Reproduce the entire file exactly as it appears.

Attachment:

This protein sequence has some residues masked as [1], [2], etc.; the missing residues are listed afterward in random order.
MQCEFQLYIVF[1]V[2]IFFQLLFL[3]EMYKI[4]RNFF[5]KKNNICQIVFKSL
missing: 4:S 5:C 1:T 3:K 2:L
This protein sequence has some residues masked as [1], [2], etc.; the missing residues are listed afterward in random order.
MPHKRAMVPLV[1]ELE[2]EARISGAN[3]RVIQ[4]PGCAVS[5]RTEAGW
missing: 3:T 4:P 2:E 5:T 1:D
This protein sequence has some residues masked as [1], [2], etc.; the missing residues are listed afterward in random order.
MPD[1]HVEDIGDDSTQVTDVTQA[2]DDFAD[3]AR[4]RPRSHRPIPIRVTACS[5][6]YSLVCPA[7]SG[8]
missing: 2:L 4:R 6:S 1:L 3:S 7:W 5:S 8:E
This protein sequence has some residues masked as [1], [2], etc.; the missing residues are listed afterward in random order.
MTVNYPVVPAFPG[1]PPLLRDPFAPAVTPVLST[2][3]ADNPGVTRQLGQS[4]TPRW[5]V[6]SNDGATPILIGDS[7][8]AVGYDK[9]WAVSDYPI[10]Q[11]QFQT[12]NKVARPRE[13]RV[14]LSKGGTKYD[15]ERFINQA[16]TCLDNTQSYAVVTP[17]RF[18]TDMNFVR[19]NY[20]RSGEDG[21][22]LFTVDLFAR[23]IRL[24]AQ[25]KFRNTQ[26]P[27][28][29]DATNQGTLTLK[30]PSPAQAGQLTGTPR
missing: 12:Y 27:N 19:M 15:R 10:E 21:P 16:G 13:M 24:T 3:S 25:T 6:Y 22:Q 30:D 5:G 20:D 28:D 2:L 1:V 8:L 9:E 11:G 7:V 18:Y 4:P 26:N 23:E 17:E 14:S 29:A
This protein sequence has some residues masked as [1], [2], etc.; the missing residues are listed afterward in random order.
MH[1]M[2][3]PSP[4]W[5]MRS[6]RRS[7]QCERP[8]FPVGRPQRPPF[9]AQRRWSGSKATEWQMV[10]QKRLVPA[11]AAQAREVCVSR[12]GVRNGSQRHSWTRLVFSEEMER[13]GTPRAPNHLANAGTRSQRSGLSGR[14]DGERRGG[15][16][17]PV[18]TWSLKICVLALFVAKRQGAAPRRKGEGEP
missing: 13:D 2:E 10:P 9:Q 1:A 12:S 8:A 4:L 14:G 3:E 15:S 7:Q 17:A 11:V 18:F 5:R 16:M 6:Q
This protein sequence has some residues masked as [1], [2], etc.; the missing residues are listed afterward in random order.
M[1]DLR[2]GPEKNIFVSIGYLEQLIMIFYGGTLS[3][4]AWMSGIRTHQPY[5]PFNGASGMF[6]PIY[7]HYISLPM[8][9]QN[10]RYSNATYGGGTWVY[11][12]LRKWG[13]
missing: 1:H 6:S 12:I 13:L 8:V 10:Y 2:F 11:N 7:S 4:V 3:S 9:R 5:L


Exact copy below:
This protein sequence has some residues masked as [1], [2], etc.; the missing residues are listed afterward in random order.
MQCEFQLYIVF[1]V[2]IFFQLLFL[3]EMYKI[4]RNFF[5]KKNNICQIVFKSL
missing: 4:S 5:C 1:T 3:K 2:L
This protein sequence has some residues masked as [1], [2], etc.; the missing residues are listed afterward in random order.
MPHKRAMVPLV[1]ELE[2]EARISGAN[3]RVIQ[4]PGCAVS[5]RTEAGW
missing: 3:T 4:P 2:E 5:T 1:D
This protein sequence has some residues masked as [1], [2], etc.; the missing residues are listed afterward in random order.
MPD[1]HVEDIGDDSTQVTDVTQA[2]DDFAD[3]AR[4]RPRSHRPIPIRVTACS[5][6]YSLVCPA[7]SG[8]
missing: 2:L 4:R 6:S 1:L 3:S 7:W 5:S 8:E
This protein sequence has some residues masked as [1], [2], etc.; the missing residues are listed afterward in random order.
MTVNYPVVPAFPG[1]PPLLRDPFAPAVTPVLST[2][3]ADNPGVTRQLGQS[4]TPRW[5]V[6]SNDGATPILIGDS[7][8]AVGYDK[9]WAVSDYPI[10]Q[11]QFQT[12]NKVARPRE[13]RV[14]LSKGGTKYD[15]ERFINQA[16]TCLDNTQSYAVVTP[17]RF[18]TDMNFVR[19]NY[20]RSGEDG[21][22]LFTVDLFAR[23]IRL[24]AQ[25]KFRNTQ[26]P[27][28][29]DATNQGTLTLK[30]PSPAQAGQLTGTPR
missing: 12:Y 27:N 19:M 15:R 10:E 21:P 16:G 13:M 24:T 3:S 25:T 6:Y 22:Q 30:D 5:G 20:D 28:D 2:L 1:V 8:L 9:E 11:G 7:V 18:Y 4:P 26:N 23:E 17:E 14:S 29:A
This protein sequence has some residues masked as [1], [2], etc.; the missing residues are listed afterward in random order.
MH[1]M[2][3]PSP[4]W[5]MRS[6]RRS[7]QCERP[8]FPVGRPQRPPF[9]AQRRWSGSKATEWQMV[10]QKRLVPA[11]AAQAREVCVSR[12]GVRNGSQRHSWTRLVFSEEMER[13]GTPRAPNHLANAGTRSQRSGLSGR[14]DGERRGG[15][16][17]PV[18]TWSLKICVLALFVAKRQGAAPRRKGEGEP
missing: 13:D 2:E 10:P 9:Q 1:A 12:S 8:A 4:L 14:G 3:E 15:S 7:Q 17:A 11:V 18:F 5:R 16:M 6:Q
This protein sequence has some residues masked as [1], [2], etc.; the missing residues are listed afterward in random order.
M[1]DLR[2]GPEKNIFVSIGYLEQLIMIFYGGTLS[3][4]AWMSGIRTHQPY[5]PFNGASGMF[6]PIY[7]HYISLPM[8][9]QN[10]RYSNATYGGGTWVY[11][12]LRKWG[13]
missing: 1:H 6:S 12:I 13:L 8:V 10:Y 2:F 11:N 7:S 4:V 3:S 9:R 5:L